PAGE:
2 Chronicles 5 Bible Commentary

John Wesley’s Explanatory Notes

(Read all of 2 Chronicles 5)

Verse 1

[1] Thus all the work that Solomon made for the house of the LORD was finished: and Solomon brought in all the things that David his father had dedicated; and the silver, and the gold, and all the instruments, put he among the treasures of the house of God.

The gold — The remainder of those vast sums mentioned, 1 Chronicles 22:14.

Verse 5

[5] And they brought up the ark, and the tabernacle of the congregation, and all the holy vessels that were in the tabernacle, these did the priests and the Levites bring up.

The ark — The ark was a type of Christ, and a token of the presence of God. That gracious promise, Lo, I am with you always, even unto the end of the world, does in effect bring the ark into our religious assemblies, if we claim it by faith and prayer. And this we should be earnest for: the temple itself, if Christ leave it, is a desolate place.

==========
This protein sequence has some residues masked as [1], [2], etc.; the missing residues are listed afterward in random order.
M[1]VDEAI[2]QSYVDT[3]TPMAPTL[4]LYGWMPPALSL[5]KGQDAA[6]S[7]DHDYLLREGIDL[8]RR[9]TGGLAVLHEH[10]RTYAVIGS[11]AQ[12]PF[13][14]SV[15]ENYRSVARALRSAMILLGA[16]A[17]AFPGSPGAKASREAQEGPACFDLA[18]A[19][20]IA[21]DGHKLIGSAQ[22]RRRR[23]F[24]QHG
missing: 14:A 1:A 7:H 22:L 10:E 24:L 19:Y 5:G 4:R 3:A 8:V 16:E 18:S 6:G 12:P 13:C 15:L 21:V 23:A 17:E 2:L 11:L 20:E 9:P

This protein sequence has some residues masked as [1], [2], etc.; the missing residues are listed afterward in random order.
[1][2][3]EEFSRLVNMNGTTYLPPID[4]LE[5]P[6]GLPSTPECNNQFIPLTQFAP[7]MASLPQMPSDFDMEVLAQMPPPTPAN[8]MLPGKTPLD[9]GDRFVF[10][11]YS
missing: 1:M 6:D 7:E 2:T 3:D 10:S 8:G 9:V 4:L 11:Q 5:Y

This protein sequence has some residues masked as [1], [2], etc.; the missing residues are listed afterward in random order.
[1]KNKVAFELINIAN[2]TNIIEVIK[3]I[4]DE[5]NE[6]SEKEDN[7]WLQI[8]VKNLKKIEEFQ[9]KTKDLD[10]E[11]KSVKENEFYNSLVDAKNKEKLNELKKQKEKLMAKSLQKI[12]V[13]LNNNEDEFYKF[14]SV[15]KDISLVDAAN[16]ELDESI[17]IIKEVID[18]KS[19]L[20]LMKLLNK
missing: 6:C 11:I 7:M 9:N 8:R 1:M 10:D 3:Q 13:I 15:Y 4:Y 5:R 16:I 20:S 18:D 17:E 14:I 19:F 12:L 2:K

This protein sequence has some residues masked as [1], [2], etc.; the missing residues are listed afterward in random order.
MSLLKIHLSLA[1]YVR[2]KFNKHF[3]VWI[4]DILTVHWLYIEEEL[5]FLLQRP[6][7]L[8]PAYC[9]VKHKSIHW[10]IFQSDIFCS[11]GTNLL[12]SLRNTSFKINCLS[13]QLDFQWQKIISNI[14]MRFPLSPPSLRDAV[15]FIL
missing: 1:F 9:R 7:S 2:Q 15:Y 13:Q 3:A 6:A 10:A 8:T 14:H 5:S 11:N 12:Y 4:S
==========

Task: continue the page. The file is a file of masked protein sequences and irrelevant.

Those … — As many of them as were fit for use, it is probable, were still used. The rest were carefully laid up, as monuments of antiquity.

Verse 9

[9] And they drew out the staves of the ark, that the ends of the staves were seen from the ark before the oracle; but they were not seen without. And there it is unto this day.

To this day — When this history was first written; not when it was reviewed by Ezra: for after the return from Babylon, neither staves nor ark were any more seen.

Verse 11

[11] And it came to pass, when the priests were come out of the holy place: (for all the priests that were present were sanctified, and did not then wait by course:

By course — According to David's appointment, 1 Chronicles 24:1-31; 25:1-22, which was only for the ordinary service, but in extraordinary solemnities, such as this, they all came together.

Verse 14

[14] So that the priests could not stand to minister by reason of the cloud: for the glory of the LORD had filled the house of God.

Glory of the Lord — And this beautified it more than all the gold with which it was overlaid, or the precious stones with which it was garnished. Yet even that was no glory, in comparison of the glory of the gospel-dispensation.